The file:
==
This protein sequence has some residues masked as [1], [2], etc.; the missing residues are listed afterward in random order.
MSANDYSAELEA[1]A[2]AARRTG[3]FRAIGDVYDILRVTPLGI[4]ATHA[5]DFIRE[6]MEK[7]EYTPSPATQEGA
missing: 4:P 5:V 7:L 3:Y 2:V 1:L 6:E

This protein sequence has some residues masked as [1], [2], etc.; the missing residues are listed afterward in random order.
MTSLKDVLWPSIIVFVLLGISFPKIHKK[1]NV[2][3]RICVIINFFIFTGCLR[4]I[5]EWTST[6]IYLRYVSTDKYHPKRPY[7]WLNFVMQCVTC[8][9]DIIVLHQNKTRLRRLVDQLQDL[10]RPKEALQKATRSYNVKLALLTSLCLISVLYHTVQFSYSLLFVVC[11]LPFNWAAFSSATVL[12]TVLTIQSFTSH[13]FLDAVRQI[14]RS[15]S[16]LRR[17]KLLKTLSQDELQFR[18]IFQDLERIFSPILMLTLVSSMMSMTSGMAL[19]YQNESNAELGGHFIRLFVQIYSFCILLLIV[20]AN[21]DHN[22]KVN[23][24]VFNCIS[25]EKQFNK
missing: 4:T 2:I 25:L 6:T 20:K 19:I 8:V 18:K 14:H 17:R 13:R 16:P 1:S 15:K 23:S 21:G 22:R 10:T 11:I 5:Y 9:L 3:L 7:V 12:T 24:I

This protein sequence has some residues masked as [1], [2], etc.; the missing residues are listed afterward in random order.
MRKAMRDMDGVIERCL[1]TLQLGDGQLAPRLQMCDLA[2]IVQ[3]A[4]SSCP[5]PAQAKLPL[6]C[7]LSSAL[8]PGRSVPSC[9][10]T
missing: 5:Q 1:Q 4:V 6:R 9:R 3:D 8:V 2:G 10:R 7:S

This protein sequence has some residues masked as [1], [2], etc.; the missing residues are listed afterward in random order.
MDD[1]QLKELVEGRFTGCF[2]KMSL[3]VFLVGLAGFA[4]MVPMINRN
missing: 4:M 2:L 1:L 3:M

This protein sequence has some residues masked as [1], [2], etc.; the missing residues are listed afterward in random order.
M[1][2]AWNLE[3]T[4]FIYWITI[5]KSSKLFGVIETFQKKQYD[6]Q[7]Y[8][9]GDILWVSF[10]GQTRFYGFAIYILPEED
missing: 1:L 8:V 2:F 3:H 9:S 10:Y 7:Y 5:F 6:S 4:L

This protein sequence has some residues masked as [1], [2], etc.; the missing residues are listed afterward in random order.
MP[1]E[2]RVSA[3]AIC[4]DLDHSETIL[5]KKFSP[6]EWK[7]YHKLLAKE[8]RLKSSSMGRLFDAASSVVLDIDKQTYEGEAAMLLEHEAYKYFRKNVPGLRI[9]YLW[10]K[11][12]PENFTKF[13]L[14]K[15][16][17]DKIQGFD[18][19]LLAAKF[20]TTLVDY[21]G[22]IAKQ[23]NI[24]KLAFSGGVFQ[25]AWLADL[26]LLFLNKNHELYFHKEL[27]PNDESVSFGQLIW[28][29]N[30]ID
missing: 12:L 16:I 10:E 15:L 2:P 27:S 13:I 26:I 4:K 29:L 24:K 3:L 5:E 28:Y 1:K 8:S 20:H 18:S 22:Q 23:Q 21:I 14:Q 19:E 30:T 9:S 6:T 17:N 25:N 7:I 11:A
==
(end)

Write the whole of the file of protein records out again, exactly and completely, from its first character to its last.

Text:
This protein sequence has some residues masked as [1], [2], etc.; the missing residues are listed afterward in random order.
MSANDYSAELEA[1]A[2]AARRTG[3]FRAIGDVYDILRVTPLGI[4]ATHA[5]DFIRE[6]MEK[7]EYTPSPATQEGA
missing: 4:P 5:V 7:L 3:Y 2:V 1:L 6:E

This protein sequence has some residues masked as [1], [2], etc.; the missing residues are listed afterward in random order.
MTSLKDVLWPSIIVFVLLGISFPKIHKK[1]NV[2][3]RICVIINFFIFTGCLR[4]I[5]EWTST[6]IYLRYVSTDKYHPKRPY[7]WLNFVMQCVTC[8][9]DIIVLHQNKTRLRRLVDQLQDL[10]RPKEALQKATRSYNVKLALLTSLCLISVLYHTVQFSYSLLFVVC[11]LPFNWAAFSSATVL[12]TVLTIQSFTSH[13]FLDAVRQI[14]RS[15]S[16]LRR[17]KLLKTLSQDELQFR[18]IFQDLERIFSPILMLTLVSSMMSMTSGMAL[19]YQNESNAELGGHFIRLFVQIYSFCILLLIV[20]AN[21]DHN[22]KVN[23][24]VFNCIS[25]EKQFNK
missing: 4:T 2:I 25:L 6:T 20:K 19:I 8:V 18:K 14:H 17:R 13:R 16:P 1:S 15:K 23:S 21:G 22:R 10:T 11:I 5:Y 9:L 3:L 7:V 12:T 24:I

This protein sequence has some residues masked as [1], [2], etc.; the missing residues are listed afterward in random order.
MRKAMRDMDGVIERCL[1]TLQLGDGQLAPRLQMCDLA[2]IVQ[3]A[4]SSCP[5]PAQAKLPL[6]C[7]LSSAL[8]PGRSVPSC[9][10]T
missing: 5:Q 1:Q 4:V 6:R 9:R 3:D 8:V 2:G 10:R 7:S

This protein sequence has some residues masked as [1], [2], etc.; the missing residues are listed afterward in random order.
MDD[1]QLKELVEGRFTGCF[2]KMSL[3]VFLVGLAGFA[4]MVPMINRN
missing: 4:M 2:L 1:L 3:M

This protein sequence has some residues masked as [1], [2], etc.; the missing residues are listed afterward in random order.
M[1][2]AWNLE[3]T[4]FIYWITI[5]KSSKLFGVIETFQKKQYD[6]Q[7]Y[8][9]GDILWVSF[10]GQTRFYGFAIYILPEED
missing: 1:L 8:V 2:F 3:H 9:S 10:Y 7:Y 5:F 6:S 4:L

This protein sequence has some residues masked as [1], [2], etc.; the missing residues are listed afterward in random order.
MP[1]E[2]RVSA[3]AIC[4]DLDHSETIL[5]KKFSP[6]EWK[7]YHKLLAKE[8]RLKSSSMGRLFDAASSVVLDIDKQTYEGEAAMLLEHEAYKYFRKNVPGLRI[9]YLW[10]K[11][12]PENFTKF[13]L[14]K[15][16][17]DKIQGFD[18][19]LLAAKF[20]TTLVDY[21]G[22]IAKQ[23]NI[24]KLAFSGGVFQ[25]AWLADL[26]LLFLNKNHELYFHKEL[27]PNDESVSFGQLIW[28][29]N[30]ID
missing: 12:L 16:I 10:E 15:L 2:P 27:S 13:I 26:I 4:K 29:L 24:K 3:L 5:E 28:Y 1:K 8:S 20:H 18:S 22:Q 23:Q 21:I 14:Q 19:E 30:T 9:S 6:T 17:N 25:N 7:I 11:A